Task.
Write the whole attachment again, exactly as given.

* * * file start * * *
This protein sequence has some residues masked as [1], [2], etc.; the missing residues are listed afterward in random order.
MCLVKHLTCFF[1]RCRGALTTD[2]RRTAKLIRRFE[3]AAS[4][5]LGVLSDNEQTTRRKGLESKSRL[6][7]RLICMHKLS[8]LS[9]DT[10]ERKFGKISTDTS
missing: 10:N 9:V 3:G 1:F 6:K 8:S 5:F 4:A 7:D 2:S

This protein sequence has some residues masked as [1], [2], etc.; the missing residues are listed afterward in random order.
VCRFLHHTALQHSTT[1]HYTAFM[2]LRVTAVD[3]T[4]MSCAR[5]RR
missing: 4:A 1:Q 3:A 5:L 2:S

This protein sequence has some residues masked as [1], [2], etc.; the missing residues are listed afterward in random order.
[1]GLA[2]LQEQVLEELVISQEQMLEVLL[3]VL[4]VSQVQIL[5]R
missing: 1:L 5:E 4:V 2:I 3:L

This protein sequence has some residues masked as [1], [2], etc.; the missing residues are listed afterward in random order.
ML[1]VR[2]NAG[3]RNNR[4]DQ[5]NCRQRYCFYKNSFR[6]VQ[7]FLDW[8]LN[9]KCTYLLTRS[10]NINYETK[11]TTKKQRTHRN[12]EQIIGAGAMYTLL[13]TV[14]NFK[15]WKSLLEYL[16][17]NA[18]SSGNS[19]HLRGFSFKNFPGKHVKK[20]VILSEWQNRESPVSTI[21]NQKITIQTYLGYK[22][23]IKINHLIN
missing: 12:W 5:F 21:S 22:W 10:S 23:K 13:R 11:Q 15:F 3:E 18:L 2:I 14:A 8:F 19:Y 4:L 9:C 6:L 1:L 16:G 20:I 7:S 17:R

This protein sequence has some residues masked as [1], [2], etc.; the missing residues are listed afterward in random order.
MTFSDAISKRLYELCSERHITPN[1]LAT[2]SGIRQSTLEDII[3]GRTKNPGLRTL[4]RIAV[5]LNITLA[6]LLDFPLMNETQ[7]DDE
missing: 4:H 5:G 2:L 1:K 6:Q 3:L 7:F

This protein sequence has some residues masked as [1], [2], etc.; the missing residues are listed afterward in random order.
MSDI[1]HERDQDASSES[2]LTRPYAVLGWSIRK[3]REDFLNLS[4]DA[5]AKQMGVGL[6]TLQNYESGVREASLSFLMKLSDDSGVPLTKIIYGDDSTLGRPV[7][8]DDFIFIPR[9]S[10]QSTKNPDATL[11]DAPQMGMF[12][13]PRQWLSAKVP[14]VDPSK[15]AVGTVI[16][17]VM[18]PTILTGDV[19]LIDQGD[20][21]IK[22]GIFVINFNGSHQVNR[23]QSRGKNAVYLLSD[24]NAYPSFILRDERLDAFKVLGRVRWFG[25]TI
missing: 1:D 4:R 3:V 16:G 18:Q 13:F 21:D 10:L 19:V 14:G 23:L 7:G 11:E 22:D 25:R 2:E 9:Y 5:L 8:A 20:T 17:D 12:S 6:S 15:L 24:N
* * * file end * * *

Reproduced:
This protein sequence has some residues masked as [1], [2], etc.; the missing residues are listed afterward in random order.
MCLVKHLTCFF[1]RCRGALTTD[2]RRTAKLIRRFE[3]AAS[4][5]LGVLSDNEQTTRRKGLESKSRL[6][7]RLICMHKLS[8]LS[9]DT[10]ERKFGKISTDTS
missing: 10:N 9:V 3:G 1:F 6:K 8:S 5:F 4:A 7:D 2:S

This protein sequence has some residues masked as [1], [2], etc.; the missing residues are listed afterward in random order.
VCRFLHHTALQHSTT[1]HYTAFM[2]LRVTAVD[3]T[4]MSCAR[5]RR
missing: 4:A 1:Q 3:A 5:L 2:S

This protein sequence has some residues masked as [1], [2], etc.; the missing residues are listed afterward in random order.
[1]GLA[2]LQEQVLEELVISQEQMLEVLL[3]VL[4]VSQVQIL[5]R
missing: 1:L 5:E 4:V 2:I 3:L

This protein sequence has some residues masked as [1], [2], etc.; the missing residues are listed afterward in random order.
ML[1]VR[2]NAG[3]RNNR[4]DQ[5]NCRQRYCFYKNSFR[6]VQ[7]FLDW[8]LN[9]KCTYLLTRS[10]NINYETK[11]TTKKQRTHRN[12]EQIIGAGAMYTLL[13]TV[14]NFK[15]WKSLLEYL[16][17]NA[18]SSGNS[19]HLRGFSFKNFPGKHVKK[20]VILSEWQNRESPVSTI[21]NQKITIQTYLGYK[22][23]IKINHLIN
missing: 12:W 5:F 21:S 22:W 10:S 23:K 13:R 11:Q 15:F 3:E 18:L 2:I 14:A 8:F 19:Y 4:L 9:C 6:L 1:L 16:G 20:I 7:S 17:R

This protein sequence has some residues masked as [1], [2], etc.; the missing residues are listed afterward in random order.
MTFSDAISKRLYELCSERHITPN[1]LAT[2]SGIRQSTLEDII[3]GRTKNPGLRTL[4]RIAV[5]LNITLA[6]LLDFPLMNETQ[7]DDE
missing: 4:H 5:G 2:L 1:K 6:Q 3:L 7:F

This protein sequence has some residues masked as [1], [2], etc.; the missing residues are listed afterward in random order.
MSDI[1]HERDQDASSES[2]LTRPYAVLGWSIRK[3]REDFLNLS[4]DA[5]AKQMGVGL[6]TLQNYESGVREASLSFLMKLSDDSGVPLTKIIYGDDSTLGRPV[7][8]DDFIFIPR[9]S[10]QSTKNPDATL[11]DAPQMGMF[12][13]PRQWLSAKVP[14]VDPSK[15]AVGTVI[16][17]VM[18]PTILTGDV[19]LIDQGD[20][21]IK[22]GIFVINFNGSHQVNR[23]QSRGKNAVYLLSD[24]NAYPSFILRDERLDAFKVLGRVRWFG[25]TI
missing: 1:D 4:R 3:V 16:G 18:Q 13:F 21:D 10:L 19:V 14:G 23:L 7:G 11:E 22:D 25:R 2:E 9:Y 5:L 8:A 20:T 17:D 12:S 6:S 15:L 24:N